PC&N Mini Layout

This layout grew out of the decision to incorporate a test track on my modeling workbench.  But I’ve struggled with where to put and how to secure the track and controls on my workbench.  In the area to the left of my modeling workbench is a long wall that I had given thought to using to display trains on removable shelves.  The shelves would be removable to allow them to be attached to the main yard of the PC&N layout.

Ideally testing capabilities go beyond testing locomotive features (speed, sound, lighting, etc.) controlled by DCC.  Ideally testing facilities would allow:

  • Engines to be tested continuously to ‘break them in’.
  • Engines and rolling stock to be run through switches to insure they will operate properly (gauge, coupler height, etc.) when placed on the layout.
  • DCC components to be tested before incorporation in the PC&N layout.
  • Computer control to be tested before used on the PC&N layout.
  • The operator to be able to have some running trains fun while the PC&N layout is under construction.

So the thought process of the test layout has gone beyond mere test track.  Rather, it is a point-to-point shelf layout that incorporates switching and control applications.  It wasn’t built specifically to meet the Mini layout standards in Railroad-Lines.com which limit a Mini layout to 20 square feet in On30.  This layout has 23 square feet.  But in all other ways it meets the standard.

It is also designed to meet the operating standards for my long-term construction project, the Pacific Coast & Northern Layout.

Generally, here are the specifications for the PC&N Mini layout:

  • Layout shelf will be 12″ to 16″ deep by 20′ long.  It will be constructed as a fold down shelf using a combination of pine boards and Homosote.  When rotated into the horizontal position, the shelf will be supported folding brackets.
  • The layout shelf will be designed to allow accessory shelves containing trains to be placed so that the trains can be run onto the test layout.  These accessory shelves will normally sit on purpose built shelves that act as display locations for trains not currently in operation.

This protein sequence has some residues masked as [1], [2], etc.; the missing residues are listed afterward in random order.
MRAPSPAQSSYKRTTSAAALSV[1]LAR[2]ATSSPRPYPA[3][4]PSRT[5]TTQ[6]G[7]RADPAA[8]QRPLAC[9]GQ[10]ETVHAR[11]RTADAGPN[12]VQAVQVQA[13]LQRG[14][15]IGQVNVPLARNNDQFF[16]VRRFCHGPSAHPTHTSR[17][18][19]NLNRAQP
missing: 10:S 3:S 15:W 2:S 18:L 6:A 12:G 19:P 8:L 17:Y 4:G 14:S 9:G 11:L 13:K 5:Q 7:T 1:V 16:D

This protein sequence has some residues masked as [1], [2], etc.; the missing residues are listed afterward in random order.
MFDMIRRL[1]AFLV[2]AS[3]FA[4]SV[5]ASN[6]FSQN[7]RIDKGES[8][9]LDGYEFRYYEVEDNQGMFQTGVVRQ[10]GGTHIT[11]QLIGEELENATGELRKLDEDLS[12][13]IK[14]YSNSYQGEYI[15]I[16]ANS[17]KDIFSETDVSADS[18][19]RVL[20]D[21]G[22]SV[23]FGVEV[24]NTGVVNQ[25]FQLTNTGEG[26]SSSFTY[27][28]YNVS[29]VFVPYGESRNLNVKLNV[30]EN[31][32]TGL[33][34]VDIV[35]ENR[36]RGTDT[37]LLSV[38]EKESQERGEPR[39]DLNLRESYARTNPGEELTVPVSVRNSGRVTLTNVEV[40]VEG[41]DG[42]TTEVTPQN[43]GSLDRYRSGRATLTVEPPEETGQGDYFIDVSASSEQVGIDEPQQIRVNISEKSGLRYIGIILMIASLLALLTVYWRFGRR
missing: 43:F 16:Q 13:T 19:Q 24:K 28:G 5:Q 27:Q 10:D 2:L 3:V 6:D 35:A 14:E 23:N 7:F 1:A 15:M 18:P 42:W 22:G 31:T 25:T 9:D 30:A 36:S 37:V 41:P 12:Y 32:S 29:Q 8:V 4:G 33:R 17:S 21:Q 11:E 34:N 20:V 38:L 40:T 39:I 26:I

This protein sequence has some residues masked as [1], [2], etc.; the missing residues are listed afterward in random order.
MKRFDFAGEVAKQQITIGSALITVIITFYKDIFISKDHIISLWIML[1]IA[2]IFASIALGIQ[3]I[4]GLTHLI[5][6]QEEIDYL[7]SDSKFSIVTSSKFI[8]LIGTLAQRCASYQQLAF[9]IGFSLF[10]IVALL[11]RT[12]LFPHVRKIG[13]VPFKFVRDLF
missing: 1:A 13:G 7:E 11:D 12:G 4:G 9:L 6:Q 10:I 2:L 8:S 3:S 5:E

• The layout will allow point to point operations serving face industries as well as switching operations.
  • The DCC engines on the test layout will be DCC controlled using the NCE Power Cab.  The power cab will be used to program locomotives on the test layout as well as in operating the layout.  The will be operated via radio control battery power implemented using Tam Valley Depot components.
  • Non-D C engines will be operated via radio control battery power using DelTang components.
  • Track and other standards will be consistent with those on the PC&N layout.
  • Switches will be operated on this using Caboose throws in the same way they are operated on the PC&N layout.
  • Track plan will be adapted from the shelf layout plan on P93 of “Track Planning for Realistic Operation” by John Armstrong, (c)1963, Kalmbach Books.

Shelf Layout

I like the fact Armstrong’s plan mixes a small switch yard and some industry sidings.  The test layout shelf will be limited to 16″ deep and will swing down as it is placed in a hall way.  Industries will be face industries placed on the wall.  The actual space relative to the Armstrong plan will permit up to five parallel tracks.  But relatively speaking, the layout is longer so the doubling up that exists on the five deep track area won’t of the Armstrong layout won’t be needed.  I also don’t see a need for the turntable.  But having one would add to the operational interest.  Because the shelf needs to rotate down for storage, there should be no structures on the layout surface, just face industries against the wall.  The following links are to individual posts relating to design and construction.  They are in reverse chronological order — the most recent post is at the top of the list.

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